• 7 – What contribution are you uniquely able to make toward environmental causes?

  • Working on the issue from the inside out, within a government organization. Sometimes it is more difficult for an architect to convince a client to do certain things that they had no special interest in originally. From within an organization such as ours, someone like me with hopefully a certain amount of credibility and trust, can often, although not without a fair level of tenacity and conviction, have better success getting the organization to adopt the right courses of action. When our County Commissioners proudly start talking to their constituency about the environmental stewardship being applied to County buildings and programs, I consider this the highest measure of success.
  • 8 – What do you think is the next step for Kansas City as a community at the present time?

  • Mandating environmental responsiveness for all development, especially in the private sector. Governmental entities can and should lead by example, but the time is at hand to go beyond just leading to requiring.
  • 9 – What change to your lifestyle or behavior was the hardest to adopt or maintain?

  • Just slowing down every now and then and thinking about what you are doing instead of blowing through life at high speed. Carpooling to soccer practice. Making one trip for errands rather than three. Keeping the lights turned off with five kids is a constant effort. In our bathrooms we still have some of those crummy spec home round bulb vanity lights over the mirrors, which equals about 500 watts burning away almost constantly at times. I finally just took every other bulb out of the sockets. But my wife makes me put them back in when company comes.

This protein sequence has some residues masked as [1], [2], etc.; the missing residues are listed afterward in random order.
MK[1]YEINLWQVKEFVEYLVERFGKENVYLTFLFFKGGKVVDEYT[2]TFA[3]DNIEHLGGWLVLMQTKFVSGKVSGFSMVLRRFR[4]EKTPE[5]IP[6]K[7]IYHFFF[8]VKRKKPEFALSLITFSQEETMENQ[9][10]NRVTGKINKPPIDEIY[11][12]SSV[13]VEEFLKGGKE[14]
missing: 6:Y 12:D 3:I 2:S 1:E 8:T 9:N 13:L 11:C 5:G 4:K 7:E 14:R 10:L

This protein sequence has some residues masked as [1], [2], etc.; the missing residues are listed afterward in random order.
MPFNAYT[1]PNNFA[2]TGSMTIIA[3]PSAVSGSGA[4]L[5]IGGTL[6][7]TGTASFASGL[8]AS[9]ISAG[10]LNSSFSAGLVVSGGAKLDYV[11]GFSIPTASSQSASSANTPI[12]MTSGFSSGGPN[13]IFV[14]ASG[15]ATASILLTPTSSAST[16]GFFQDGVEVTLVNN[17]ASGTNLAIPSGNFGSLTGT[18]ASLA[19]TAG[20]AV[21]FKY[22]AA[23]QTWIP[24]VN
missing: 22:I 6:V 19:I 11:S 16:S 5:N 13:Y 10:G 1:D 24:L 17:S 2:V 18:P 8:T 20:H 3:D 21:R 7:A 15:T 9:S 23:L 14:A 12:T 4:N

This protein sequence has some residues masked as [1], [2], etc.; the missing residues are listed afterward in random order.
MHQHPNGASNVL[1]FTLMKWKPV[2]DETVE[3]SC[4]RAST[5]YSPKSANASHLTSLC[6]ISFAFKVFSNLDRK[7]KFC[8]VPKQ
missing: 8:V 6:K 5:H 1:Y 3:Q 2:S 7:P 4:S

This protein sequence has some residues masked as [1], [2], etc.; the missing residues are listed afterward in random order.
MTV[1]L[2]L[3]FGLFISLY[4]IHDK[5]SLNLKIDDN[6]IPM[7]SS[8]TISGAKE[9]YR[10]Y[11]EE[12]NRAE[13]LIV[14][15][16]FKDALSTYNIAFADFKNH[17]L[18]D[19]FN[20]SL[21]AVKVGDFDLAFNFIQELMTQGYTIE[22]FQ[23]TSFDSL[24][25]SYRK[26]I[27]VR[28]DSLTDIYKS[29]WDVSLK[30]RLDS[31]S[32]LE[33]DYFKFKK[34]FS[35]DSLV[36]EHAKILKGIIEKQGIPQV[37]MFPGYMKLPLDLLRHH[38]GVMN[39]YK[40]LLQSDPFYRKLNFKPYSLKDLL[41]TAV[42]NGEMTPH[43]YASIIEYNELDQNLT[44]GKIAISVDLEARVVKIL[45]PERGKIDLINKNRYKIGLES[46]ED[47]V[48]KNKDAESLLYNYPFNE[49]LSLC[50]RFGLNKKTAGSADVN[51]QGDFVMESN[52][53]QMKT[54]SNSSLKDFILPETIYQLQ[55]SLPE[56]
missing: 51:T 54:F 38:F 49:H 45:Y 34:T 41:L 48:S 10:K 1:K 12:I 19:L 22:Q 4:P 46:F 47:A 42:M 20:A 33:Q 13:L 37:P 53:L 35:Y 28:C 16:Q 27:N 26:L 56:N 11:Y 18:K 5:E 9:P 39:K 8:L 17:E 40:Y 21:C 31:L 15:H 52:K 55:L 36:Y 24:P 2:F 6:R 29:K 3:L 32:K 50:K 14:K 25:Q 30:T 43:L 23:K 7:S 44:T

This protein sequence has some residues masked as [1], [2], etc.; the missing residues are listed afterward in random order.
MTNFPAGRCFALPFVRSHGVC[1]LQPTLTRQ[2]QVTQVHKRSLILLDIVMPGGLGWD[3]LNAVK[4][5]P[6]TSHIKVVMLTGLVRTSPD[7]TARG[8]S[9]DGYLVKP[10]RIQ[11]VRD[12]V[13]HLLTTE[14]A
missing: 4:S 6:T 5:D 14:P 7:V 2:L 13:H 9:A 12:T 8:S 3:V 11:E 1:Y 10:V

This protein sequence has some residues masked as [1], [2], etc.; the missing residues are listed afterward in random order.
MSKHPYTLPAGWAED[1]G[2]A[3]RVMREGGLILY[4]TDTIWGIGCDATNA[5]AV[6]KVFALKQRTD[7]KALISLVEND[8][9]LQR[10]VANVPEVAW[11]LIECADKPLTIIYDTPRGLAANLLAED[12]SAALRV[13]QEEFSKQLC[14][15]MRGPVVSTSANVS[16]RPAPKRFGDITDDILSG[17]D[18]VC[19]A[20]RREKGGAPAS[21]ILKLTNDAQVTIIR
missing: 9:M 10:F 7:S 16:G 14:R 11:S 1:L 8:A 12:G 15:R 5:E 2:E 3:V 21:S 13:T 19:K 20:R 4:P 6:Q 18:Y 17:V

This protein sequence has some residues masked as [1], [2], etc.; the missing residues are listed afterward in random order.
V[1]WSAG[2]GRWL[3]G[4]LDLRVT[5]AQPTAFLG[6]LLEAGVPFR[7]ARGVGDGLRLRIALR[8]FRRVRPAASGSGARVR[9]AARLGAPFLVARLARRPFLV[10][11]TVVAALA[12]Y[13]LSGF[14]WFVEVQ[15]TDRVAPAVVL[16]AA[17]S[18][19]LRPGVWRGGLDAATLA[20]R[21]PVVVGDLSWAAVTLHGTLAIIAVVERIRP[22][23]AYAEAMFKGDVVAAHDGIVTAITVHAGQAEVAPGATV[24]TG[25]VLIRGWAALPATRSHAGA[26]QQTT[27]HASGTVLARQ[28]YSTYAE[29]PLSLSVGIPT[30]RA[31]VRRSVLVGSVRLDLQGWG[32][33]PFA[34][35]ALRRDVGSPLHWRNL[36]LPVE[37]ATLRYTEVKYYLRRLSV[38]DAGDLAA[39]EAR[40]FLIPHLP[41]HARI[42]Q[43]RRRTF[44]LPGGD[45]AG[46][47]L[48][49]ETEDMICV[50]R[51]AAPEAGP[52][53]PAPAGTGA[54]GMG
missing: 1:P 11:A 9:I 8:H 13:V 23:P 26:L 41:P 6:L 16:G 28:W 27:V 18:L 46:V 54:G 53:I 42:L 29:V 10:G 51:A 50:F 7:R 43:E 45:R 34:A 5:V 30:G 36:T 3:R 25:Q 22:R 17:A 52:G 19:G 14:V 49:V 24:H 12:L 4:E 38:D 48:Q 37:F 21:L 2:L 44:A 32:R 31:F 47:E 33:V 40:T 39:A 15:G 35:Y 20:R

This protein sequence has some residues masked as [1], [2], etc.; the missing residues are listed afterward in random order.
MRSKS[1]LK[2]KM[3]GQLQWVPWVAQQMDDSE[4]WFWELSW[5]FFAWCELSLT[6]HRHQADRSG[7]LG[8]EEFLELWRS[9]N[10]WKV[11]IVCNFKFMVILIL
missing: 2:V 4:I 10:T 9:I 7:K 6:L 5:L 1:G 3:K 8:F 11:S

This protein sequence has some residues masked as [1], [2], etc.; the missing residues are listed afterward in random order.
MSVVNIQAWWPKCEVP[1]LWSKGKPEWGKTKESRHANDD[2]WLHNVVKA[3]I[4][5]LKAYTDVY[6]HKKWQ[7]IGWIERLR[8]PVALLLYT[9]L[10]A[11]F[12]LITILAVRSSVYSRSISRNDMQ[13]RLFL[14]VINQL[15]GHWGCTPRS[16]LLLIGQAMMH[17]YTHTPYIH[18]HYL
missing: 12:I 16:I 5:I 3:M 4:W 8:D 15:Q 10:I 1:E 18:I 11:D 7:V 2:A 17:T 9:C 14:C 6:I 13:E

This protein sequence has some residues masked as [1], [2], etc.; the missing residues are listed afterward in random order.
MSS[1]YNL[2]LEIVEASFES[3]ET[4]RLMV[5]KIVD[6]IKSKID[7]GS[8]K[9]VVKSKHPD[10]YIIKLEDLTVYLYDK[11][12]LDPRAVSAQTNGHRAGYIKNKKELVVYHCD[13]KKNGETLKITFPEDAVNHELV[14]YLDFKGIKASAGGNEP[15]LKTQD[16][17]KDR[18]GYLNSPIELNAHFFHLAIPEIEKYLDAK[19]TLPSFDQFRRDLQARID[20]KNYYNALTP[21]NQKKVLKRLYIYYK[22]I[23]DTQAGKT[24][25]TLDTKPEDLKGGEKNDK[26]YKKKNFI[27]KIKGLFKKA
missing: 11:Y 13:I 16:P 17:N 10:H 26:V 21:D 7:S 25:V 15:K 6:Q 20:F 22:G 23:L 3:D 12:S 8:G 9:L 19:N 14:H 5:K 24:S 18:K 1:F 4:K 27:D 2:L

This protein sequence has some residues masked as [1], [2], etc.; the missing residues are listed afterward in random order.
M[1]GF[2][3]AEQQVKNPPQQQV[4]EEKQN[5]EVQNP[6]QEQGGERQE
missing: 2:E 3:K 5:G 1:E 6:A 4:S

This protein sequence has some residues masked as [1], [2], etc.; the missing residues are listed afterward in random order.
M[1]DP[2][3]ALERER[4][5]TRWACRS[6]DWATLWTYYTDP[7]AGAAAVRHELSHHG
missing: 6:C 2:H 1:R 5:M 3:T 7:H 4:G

• 10 – What do you think Kansas City has done well?

  • Kansas City Missouri has adopted significant green building programs. Jackson County has many initiatives. We are developing a very aggressive program in Johnson County. With some impressive private sector exceptions, the public sector is leading the way in Kansas City.
  • 11 – What is your most successful green building project?

  • The Johnson County Sunset Drive Office Building. It was the first thoroughly integrated, complete approach we've done. And when you do a cost comparison to other similar county buildings--it's maybe a 3-5% premium in cost; the majority of which gets paid back quickly in lifecycle savings. Most 'high quality' buildings are not far from 'green' without even trying to be green. Quality is the essence of being environmentally responsible - when you design a building to last for 50 or 100 years. We are going back to materials like terrazzo, to integral finish materials rather than painted surfaces. We went to great lengths to design flexibility in the spaces, for example, with nearly all the partitions being demountable. In 50 years this building will have probably undergone numerous reconfigurations and contributed almost zero gypsum and steel waste to landfills. Green buildings do not have to be different to be green, though we did go out of our way to some extent to make it look green.